What is Probate?
By Attorney Truman Scarborough
This will be the first in a series of articles on the probate process.
When someone dies, assets titled just in the decedent’s name without beneficiaries are frozen. No one can sign the deceased person’s name on checks, deeds, etc. A Power of Attorney does not help, since it is effective only while the creator is living. It is similar to an employer – employee relationship. If an employer goes out of business there are no employees.
The process where property is transferred from the decedent to the beneficiaries is called “Probate”. There are different kinds of probate depending on the size of the estate and whether there is a Will.
When there is a Will it is called “Testate Administration”. The Will by itself does not transfer property to the heirs. The Will has no authority until admitted to probate by the court. If there is no Will, it is called “Intestate Administration”, which will be discussed in a later article.
Probate can be further defined as Summary or Formal. “Summary Administration” is available when the assets total less than $75,000 in value and there are no creditors, or when the decedent died more than two years ago. Summary Administration will be examined further in a subsequent article. When Summary Administration is not available, “Formal Administration” will be required.
In Formal Administration, the court creates a legal entity (like a corporation) called the “Probate Estate” to take the decedent’s place and hold the decedent’s assets. The person named in the Will to administer the estate, the Personal Representative (executor), is issued “Letters of Administration” by the Probate Court. This allows the Personal Representative to access and manage the assets.
Some of the problems that can delay opening probate include: 1] The original Will cannot be located. 2] The Will was signed in another state and was not self-proving, requiring the Florida Probate Court to issue a commission for someone in that state to take the oath of the witnesses. 3] An autopsy is required before a death certificate can be issued. 4] A Floridian died in another state and the death certificate incorrectly showed him/her as a resident of that state 5] The person named as Personal Representative in the will is not qualified to serve.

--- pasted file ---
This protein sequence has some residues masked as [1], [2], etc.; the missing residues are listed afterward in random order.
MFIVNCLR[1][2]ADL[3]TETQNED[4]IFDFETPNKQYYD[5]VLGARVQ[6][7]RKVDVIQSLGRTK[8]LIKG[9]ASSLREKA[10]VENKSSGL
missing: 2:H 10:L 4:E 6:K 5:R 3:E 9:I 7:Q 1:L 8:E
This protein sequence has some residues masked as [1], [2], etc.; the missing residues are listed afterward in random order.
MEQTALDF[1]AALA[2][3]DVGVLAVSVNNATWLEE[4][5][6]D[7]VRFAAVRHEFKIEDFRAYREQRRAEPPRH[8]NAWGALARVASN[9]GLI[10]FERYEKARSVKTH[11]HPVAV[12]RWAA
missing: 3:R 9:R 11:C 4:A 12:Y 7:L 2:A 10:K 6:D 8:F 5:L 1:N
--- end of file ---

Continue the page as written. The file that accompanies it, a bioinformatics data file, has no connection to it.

Once appointed by the court the Personal Representative’s initial responsibilities include: 1] Sending an Inventory of assets to the court and beneficiaries, 2] Obtaining a Tax Identification Number (EIN) from the IRS, (once a person dies we can no longer use his/her social security number), 3] Opening an estate account using the EIN, 4] Publishing Notice to Creditors in the newspaper and mailing the Notice to known creditors.
Throughout the process of collecting assets, paying bills, and finally making distribution to the beneficiaries, the Probate Court must be shown that everything is proceeding as required by Florida Statutes and Florida Probate Rules. The word “Probate” essentially means “to prove.” Is the Will valid? Is the Personal Representative qualified? Who are the rightful heirs? Have debts, taxes, and estate expenses been paid? You may know that there are not any problems, but the court does not.
In the next article we will continue the discussion by further examining a Personal Representative’s responsibilities to the court, the beneficiaries, the decedent’s creditors, and the IRS.
For further information on estate planning you may be interested in Attorney Truman Scarborough’s Booklet on Estate Planning in Florida. It is available without charge or obligation by calling (321) 267 – 4770. His office is located at 239 Harrison Street, Titusville, Florida.